Odd, scary apartment smells

Just recently, we moved to the UK, found an apartment, and promptly discovered some nasty problems with it. We don’t have the know how to properly diagnose the exact nature of it though, which has proven exhausting to us… so I thought I’d throw it out to the community and see what your opinions might be.

When we first viewed the place, my fiancee and I immediately noticed a somewhat prominent odor, that I assumed was a mixture of fresh paint and the place being closed up for a few days… we both also assumed it would air out. We signed the place and moved in.

Upon moving in, we found the cheap ikea furniture the place was furnished with were all warped on the inside drawers from dampness, the mattress also smelt damp, and the carpets in the bedrooms as well. Then, the pervasive smell that I took for paint would come back even after being aired. The laundry machine stunk like a swamp sewer. We thought this was the primary source. However, something really odd smelled from under the sink, too.

We spoke with the landlord, who divulged that the place had sat empty for several weeks, probably after being buttoned up a long time and after the carpets had been cleaned, and not left to dry. They removed the furniture and cleaned the carpet.

A plumber then came by, immediately labelled our smell as “sewer”. He noticed that there wasn’t a trap under the sink, put one in, left. The maintenance man took the laundry machine away, as it was irreparably moldy with trapped filthy water on the insides.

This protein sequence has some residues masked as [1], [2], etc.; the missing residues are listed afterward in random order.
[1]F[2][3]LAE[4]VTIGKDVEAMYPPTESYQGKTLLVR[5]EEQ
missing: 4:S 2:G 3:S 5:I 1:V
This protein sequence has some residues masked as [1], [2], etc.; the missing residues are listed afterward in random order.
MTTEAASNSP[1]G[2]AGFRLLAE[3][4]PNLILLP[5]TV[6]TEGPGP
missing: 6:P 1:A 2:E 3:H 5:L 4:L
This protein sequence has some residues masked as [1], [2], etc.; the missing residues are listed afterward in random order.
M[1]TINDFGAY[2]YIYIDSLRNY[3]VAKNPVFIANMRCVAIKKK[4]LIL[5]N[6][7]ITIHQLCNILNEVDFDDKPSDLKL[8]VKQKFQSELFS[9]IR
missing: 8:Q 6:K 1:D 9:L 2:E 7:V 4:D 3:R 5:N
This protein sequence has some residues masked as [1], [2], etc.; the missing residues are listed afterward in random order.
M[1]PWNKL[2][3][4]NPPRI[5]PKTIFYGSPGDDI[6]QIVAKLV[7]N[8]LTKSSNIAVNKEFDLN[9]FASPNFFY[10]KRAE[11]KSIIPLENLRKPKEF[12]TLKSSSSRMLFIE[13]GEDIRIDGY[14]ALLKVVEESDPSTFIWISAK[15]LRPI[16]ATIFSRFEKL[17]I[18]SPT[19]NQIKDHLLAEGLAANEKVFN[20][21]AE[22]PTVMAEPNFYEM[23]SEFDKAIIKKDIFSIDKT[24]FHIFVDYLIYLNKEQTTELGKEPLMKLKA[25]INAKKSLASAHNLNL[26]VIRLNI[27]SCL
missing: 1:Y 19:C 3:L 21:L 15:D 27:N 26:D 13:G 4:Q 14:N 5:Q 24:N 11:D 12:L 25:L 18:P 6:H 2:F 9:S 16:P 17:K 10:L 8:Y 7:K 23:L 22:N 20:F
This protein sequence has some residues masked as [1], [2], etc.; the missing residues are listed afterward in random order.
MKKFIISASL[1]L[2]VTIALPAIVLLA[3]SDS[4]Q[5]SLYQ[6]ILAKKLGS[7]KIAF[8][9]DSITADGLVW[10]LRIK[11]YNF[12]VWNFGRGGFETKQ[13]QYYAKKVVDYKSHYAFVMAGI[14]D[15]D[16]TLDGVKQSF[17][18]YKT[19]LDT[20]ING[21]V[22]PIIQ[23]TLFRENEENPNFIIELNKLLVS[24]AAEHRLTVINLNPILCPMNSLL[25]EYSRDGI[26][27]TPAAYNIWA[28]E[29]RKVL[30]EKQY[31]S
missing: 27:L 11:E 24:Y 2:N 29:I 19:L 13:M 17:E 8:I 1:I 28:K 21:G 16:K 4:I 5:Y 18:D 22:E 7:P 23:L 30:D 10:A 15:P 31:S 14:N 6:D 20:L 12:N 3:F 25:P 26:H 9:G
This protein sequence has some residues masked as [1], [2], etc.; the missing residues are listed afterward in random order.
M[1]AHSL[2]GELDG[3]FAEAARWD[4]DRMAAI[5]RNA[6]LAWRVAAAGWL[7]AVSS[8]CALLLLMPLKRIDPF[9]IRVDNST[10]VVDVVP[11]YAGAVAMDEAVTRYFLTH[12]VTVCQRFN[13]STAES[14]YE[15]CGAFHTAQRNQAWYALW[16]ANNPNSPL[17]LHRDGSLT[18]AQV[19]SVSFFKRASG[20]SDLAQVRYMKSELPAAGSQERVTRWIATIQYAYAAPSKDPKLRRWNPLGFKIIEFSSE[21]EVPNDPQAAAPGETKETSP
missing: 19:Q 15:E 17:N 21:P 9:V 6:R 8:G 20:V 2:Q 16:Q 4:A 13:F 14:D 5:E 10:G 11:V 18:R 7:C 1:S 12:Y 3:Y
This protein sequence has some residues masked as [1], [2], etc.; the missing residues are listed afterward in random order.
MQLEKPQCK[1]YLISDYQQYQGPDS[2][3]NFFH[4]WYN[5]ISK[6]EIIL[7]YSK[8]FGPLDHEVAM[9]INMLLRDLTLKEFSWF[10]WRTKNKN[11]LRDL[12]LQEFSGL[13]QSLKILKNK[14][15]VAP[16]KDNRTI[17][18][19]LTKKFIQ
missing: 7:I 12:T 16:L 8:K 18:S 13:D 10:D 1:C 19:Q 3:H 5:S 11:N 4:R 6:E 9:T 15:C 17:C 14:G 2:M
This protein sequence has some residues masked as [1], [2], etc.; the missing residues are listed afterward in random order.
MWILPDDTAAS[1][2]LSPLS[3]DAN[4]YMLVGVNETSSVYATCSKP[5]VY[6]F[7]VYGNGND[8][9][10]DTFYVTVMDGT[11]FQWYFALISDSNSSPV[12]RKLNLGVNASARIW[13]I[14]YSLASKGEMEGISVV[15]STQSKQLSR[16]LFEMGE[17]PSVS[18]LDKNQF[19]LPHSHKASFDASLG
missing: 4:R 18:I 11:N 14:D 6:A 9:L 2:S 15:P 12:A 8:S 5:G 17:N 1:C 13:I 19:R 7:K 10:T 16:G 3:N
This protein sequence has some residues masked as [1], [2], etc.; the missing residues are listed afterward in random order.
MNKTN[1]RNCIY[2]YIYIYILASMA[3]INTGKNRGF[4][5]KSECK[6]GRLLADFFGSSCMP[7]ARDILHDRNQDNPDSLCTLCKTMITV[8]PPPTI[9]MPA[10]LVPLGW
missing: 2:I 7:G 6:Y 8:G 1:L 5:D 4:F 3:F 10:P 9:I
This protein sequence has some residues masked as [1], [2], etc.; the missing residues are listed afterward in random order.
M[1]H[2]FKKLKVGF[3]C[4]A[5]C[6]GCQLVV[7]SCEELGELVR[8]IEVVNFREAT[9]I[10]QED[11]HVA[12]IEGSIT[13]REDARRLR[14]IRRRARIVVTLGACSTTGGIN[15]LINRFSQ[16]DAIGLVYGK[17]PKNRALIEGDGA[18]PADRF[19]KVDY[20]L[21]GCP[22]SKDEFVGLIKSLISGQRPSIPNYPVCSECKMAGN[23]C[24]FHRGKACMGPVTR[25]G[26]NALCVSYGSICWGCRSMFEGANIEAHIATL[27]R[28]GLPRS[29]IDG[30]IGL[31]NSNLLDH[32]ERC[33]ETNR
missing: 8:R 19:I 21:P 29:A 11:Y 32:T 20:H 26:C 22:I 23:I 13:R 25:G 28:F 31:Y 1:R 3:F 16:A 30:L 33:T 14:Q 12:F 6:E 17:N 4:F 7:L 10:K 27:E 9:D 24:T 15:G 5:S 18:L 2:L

However the overriding problem we have is that the weird, acrid, almost chemically pungent smell, which is only medium-strong as you come in but of course with olfactory fatigue dimishes to a point, continues to be in evidence. We think it is residual smell from the kitchen, as it is much less in evidence when we shut and seal the kitchen off. More worryingly, the kitchen itself is eminating this strange sweet, wet and alarming aura that always returns no matter how much we heat or air it out.

Now, we thought we remembered some yellow spots under the sink before the maintenance man slapped some anti mildew paint on there when he removed the washer.

My best guess would be mold spores along the walls on the inside of the kitchen sink and cabinets, but you can imagine the landlord, having cleaned the carpets, replacing the furniture, and replacing the dish washer is in no more mood to do anything else. But our noses tell us something is very foul, especially and possibly only from the kitchen, although it seems to seep everywhere. Note that otherwise the apartment is newly refurbished, and seems perfectly sealed along the baseboards, ceilings, etc. The walls are dry and the paint not cracked or moist. From all indications the place looks brand new.

Right now we’re being called crazy by the lettings agent and the landlord. Yet we feel unsafe by the smell, being aware of what mold/mildew can do but have no proof and no way to check short of using a crowbar. We have elected to stay in a hotel or sleep on friend’s couches than spend our nights there. Does anyone have any experience with how I’ve described what we’re experiencing?

Yep, we had some nasty mold in our old home. It only cost $17,000 to fix it!

Here’s what I would do:

  1. Start with a home mold test. This can, at least, give you an idea of what you are dealing with. You can test surfaces, if any are exposed, or the air. These vary from very simple to things you bring to someone else to specifically test (I’d recommend the latter if you are worried).

  2. If #1 gives you any interesting results, hire someone to come out and test for mold. This will give you a much better idea of what you are dealing with and should give you the power you need to make your landlord fix it.

All of this depends on the smell (if it’s bad enough to not live there, start testing) and your lease (if it is easy to get out, do so).

Side note: I don’t buy your landlords explanation of the carpets if they had to remove the laundry machine due to mold.